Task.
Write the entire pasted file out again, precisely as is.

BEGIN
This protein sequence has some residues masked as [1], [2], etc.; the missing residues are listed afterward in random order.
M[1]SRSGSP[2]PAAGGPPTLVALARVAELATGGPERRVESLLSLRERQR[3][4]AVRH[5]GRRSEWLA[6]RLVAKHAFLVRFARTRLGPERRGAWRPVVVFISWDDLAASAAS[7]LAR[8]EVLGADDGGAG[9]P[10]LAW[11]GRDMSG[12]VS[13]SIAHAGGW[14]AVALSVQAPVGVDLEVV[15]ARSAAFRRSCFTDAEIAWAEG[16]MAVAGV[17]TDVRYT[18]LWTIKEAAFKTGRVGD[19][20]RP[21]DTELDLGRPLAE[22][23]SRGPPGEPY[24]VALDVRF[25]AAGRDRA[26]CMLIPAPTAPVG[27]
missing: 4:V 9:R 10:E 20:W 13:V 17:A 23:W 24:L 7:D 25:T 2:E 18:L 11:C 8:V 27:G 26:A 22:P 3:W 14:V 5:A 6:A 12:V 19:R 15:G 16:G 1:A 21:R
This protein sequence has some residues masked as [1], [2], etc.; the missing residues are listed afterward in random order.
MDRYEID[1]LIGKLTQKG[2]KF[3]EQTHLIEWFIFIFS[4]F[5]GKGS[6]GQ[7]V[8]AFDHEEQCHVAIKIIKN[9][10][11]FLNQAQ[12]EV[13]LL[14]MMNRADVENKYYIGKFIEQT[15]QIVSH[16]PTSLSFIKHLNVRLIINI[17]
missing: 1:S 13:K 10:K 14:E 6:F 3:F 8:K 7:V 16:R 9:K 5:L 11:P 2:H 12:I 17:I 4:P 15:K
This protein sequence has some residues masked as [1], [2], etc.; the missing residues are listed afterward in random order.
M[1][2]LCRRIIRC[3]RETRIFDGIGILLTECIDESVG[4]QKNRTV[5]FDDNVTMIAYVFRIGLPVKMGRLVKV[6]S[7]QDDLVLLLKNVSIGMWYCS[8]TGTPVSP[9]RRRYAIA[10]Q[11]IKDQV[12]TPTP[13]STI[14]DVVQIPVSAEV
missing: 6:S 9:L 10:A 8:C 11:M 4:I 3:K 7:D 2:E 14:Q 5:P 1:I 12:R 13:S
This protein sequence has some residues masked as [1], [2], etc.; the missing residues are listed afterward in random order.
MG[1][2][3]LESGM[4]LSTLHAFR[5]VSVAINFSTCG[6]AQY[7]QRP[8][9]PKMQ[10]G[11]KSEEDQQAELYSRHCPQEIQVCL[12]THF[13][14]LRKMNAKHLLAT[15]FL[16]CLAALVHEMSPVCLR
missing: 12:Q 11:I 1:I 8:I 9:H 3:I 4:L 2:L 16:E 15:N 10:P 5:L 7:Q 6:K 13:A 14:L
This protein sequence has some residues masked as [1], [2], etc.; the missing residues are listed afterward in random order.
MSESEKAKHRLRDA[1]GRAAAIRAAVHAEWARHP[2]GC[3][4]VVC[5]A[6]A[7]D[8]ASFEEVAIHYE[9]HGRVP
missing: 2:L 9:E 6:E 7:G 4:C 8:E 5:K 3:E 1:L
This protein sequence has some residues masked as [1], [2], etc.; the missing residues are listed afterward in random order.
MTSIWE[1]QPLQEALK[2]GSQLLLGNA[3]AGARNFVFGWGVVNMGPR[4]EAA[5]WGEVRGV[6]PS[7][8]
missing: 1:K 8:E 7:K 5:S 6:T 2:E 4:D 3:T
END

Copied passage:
This protein sequence has some residues masked as [1], [2], etc.; the missing residues are listed afterward in random order.
M[1]SRSGSP[2]PAAGGPPTLVALARVAELATGGPERRVESLLSLRERQR[3][4]AVRH[5]GRRSEWLA[6]RLVAKHAFLVRFARTRLGPERRGAWRPVVVFISWDDLAASAAS[7]LAR[8]EVLGADDGGAG[9]P[10]LAW[11]GRDMSG[12]VS[13]SIAHAGGW[14]AVALSVQAPVGVDLEVV[15]ARSAAFRRSCFTDAEIAWAEG[16]MAVAGV[17]TDVRYT[18]LWTIKEAAFKTGRVGD[19][20]RP[21]DTELDLGRPLAE[22][23]SRGPPGEPY[24]VALDVRF[25]AAGRDRA[26]CMLIPAPTAPVG[27]
missing: 4:V 9:R 10:E 20:W 13:V 17:A 23:W 24:L 7:D 25:T 2:E 18:L 11:C 8:V 27:G 26:A 22:P 3:W 14:V 5:A 6:A 12:V 19:R 15:G 16:G 1:A 21:R
This protein sequence has some residues masked as [1], [2], etc.; the missing residues are listed afterward in random order.
MDRYEID[1]LIGKLTQKG[2]KF[3]EQTHLIEWFIFIFS[4]F[5]GKGS[6]GQ[7]V[8]AFDHEEQCHVAIKIIKN[9][10][11]FLNQAQ[12]EV[13]LL[14]MMNRADVENKYYIGKFIEQT[15]QIVSH[16]PTSLSFIKHLNVRLIINI[17]
missing: 1:S 13:K 10:K 14:E 6:F 3:F 8:K 7:V 16:R 9:K 5:L 11:P 2:H 12:I 17:I 4:P 15:K
This protein sequence has some residues masked as [1], [2], etc.; the missing residues are listed afterward in random order.
M[1][2]LCRRIIRC[3]RETRIFDGIGILLTECIDESVG[4]QKNRTV[5]FDDNVTMIAYVFRIGLPVKMGRLVKV[6]S[7]QDDLVLLLKNVSIGMWYCS[8]TGTPVSP[9]RRRYAIA[10]Q[11]IKDQV[12]TPTP[13]STI[14]DVVQIPVSAEV
missing: 6:S 9:L 10:A 8:C 11:M 4:I 3:K 7:D 2:E 14:Q 5:P 1:I 12:R 13:S
This protein sequence has some residues masked as [1], [2], etc.; the missing residues are listed afterward in random order.
MG[1][2][3]LESGM[4]LSTLHAFR[5]VSVAINFSTCG[6]AQY[7]QRP[8][9]PKMQ[10]G[11]KSEEDQQAELYSRHCPQEIQVCL[12]THF[13][14]LRKMNAKHLLAT[15]FL[16]CLAALVHEMSPVCLR
missing: 12:Q 11:I 1:I 8:I 9:H 3:I 4:L 2:L 16:E 15:N 10:P 5:L 7:Q 6:K 13:A 14:L
This protein sequence has some residues masked as [1], [2], etc.; the missing residues are listed afterward in random order.
MSESEKAKHRLRDA[1]GRAAAIRAAVHAEWARHP[2]GC[3][4]VVC[5]A[6]A[7]D[8]ASFEEVAIHYE[9]HGRVP
missing: 2:L 9:E 6:E 7:G 4:C 8:E 5:K 3:E 1:L
This protein sequence has some residues masked as [1], [2], etc.; the missing residues are listed afterward in random order.
MTSIWE[1]QPLQEALK[2]GSQLLLGNA[3]AGARNFVFGWGVVNMGPR[4]EAA[5]WGEVRGV[6]PS[7][8]
missing: 1:K 8:E 7:K 5:S 6:T 2:E 4:D 3:T